A Better Home For The National Quartet Convention

In 2010, the National Quartet Convention renewed their contract to remain at the Kentucky Fair And Exposition complex in Louisville, KY through 2014 according to an article in the Louisville Courier-Journal. Prior to making that decision, they were considering a relocation to Indianapolis, IN.

Although no official announcement has been made about the plans of the National Quartet Convention beyond 2014, rumors of a possible move away from Louisville are beginning to circulate again. Several months ago, Pigeon Forge, TN was mentioned as a possible location, and in the last few days, I’ve heard Pigeon Forge may already be NQC’s final choice.

If true, that would be rather surprising, despite the fact that Pigeon Forge is already a popular destination for fall tourists. Pigeon Forge would be a poor choice for several reasons.

Freedom Hall in Louisville seats 19000 people, has an adjacent 200000 square foot exhibit hall, and several other large spaces for showcase events. NQC doesn’t really need a facility that big. There are several areas of the facility in Louisville that aren’t used by NQC, but there is no facility in Pigeon Forge that even comes close in terms of offering several performance spaces plus an adequate exhibit space under one roof. If Louisville has shown NQC anything, it should be that a large arena and a large exhibit hall in the same building is most ideal.

Traffic would also be a major issue in Pigeon Forge. Louisville sits at the intersection of three interstates with an airport next door to the convention center. The nearest interstate access to Pigeon Forge is 12 miles from the city limits, and those aren’t 12 miles you can expect to travel in just a few minutes. Traffic often moves at a crawl in Pigeon Forge even when there isn’t a major convention in town.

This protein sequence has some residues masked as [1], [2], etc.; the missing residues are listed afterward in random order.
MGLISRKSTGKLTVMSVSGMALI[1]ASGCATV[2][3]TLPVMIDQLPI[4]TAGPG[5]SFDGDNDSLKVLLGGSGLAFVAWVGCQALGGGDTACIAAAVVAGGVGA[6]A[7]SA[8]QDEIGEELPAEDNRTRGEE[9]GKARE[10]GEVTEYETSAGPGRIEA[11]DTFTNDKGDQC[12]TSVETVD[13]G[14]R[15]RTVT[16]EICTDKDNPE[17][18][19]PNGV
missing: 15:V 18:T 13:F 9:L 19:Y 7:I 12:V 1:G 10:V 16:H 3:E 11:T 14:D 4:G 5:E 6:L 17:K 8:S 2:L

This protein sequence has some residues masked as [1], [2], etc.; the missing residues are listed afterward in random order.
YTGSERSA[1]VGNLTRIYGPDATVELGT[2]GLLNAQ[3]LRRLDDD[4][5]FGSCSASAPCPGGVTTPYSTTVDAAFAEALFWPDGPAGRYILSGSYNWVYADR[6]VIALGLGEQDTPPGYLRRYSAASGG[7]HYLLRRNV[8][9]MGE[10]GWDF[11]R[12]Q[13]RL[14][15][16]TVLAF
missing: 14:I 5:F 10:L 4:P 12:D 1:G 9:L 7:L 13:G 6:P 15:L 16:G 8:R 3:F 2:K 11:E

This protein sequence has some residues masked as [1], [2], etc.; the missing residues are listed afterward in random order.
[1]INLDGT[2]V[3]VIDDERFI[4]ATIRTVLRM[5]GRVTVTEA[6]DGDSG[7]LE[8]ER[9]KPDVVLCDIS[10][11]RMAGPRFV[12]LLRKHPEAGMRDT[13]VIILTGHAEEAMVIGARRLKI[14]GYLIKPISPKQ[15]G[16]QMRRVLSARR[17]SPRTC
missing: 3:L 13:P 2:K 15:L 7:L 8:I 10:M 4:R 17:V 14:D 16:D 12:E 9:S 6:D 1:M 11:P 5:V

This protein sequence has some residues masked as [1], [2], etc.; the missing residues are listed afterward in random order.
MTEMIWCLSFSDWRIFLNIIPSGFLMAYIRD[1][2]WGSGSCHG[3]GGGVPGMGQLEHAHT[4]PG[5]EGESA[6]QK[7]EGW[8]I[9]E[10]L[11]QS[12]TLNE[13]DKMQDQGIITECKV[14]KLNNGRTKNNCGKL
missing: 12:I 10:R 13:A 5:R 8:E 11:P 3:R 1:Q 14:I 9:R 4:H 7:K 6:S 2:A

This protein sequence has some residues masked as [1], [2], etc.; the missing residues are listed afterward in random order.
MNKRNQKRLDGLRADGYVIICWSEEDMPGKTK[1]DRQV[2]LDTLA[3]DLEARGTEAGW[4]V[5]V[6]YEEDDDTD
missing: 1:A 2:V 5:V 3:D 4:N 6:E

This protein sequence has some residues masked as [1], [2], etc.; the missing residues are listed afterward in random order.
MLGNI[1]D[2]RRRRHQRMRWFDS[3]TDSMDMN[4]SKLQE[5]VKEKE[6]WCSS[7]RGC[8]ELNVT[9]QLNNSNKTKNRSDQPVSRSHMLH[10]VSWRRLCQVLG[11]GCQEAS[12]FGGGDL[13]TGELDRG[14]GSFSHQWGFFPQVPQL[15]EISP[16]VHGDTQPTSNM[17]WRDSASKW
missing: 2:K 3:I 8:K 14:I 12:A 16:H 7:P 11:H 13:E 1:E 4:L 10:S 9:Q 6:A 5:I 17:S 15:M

That being said, Freedom Hall in Louisville was built in 1956 and really shows its age. The exhibit hall space has been updated in recent years, but Freedom Hall itself is in serious need of a makeover.

So, what location would be better?

One facility that seems almost custom made for a moderately downsized NQC is the Gwinnett Center in Duluth, Georgia. They have an arena that will seat 13000 people. In a building next door is a 50000 square foot exhibit hall, a 21000 square foot ballroom that should be adequate for additional showcases, and a 700-seat theater that could be used for smaller showcases. In terms of access, the complex is located just off of I-85 a few miles northeast of Atlanta. The drawbacks are that it is not convenient to the Atlanta airport, and a parking lot separates the arena from the exhibit hall.

The Gwinnett Center does not provide as much space as Louisville, obviously, but it offers a great deal more space than any facility in Pigeon Forge. I hope the NQC board is considering Gwinnett and similar modern facilities before settling for Pigeon Forge.

David Bruce Murray

David Bruce Murray is a church music director in Ellenboro, NC. He is the author of Murray's Encyclopedia Of Southern Gospel Music and the owner of both SGHistory.com and MusicScribe.com. David plays piano for Southern Sounds Quartet and the Foothills Community Choir.

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  1. admin
    Reply August 31, 18:23 #1 admin Author

    For further study, here’s a link to the layout of the Gwinnett location:
    The exhibit hall and ballroom are in the purple and green sections. The theater is in red.
    – – – – –
    And that’s just one example. Another would be Charleston, SC.

    Of course, many people would feel that Charleston, SC is too far east for the National Quartet Convention, but aside from the physical location on the map, their facility is even better than Gwinnett. The Charleston Convention Center includes a 14,000 seat arena, 77000 square feet exhibit hall, a 2500-seat ballroom for showcases and a 2300-seat theater.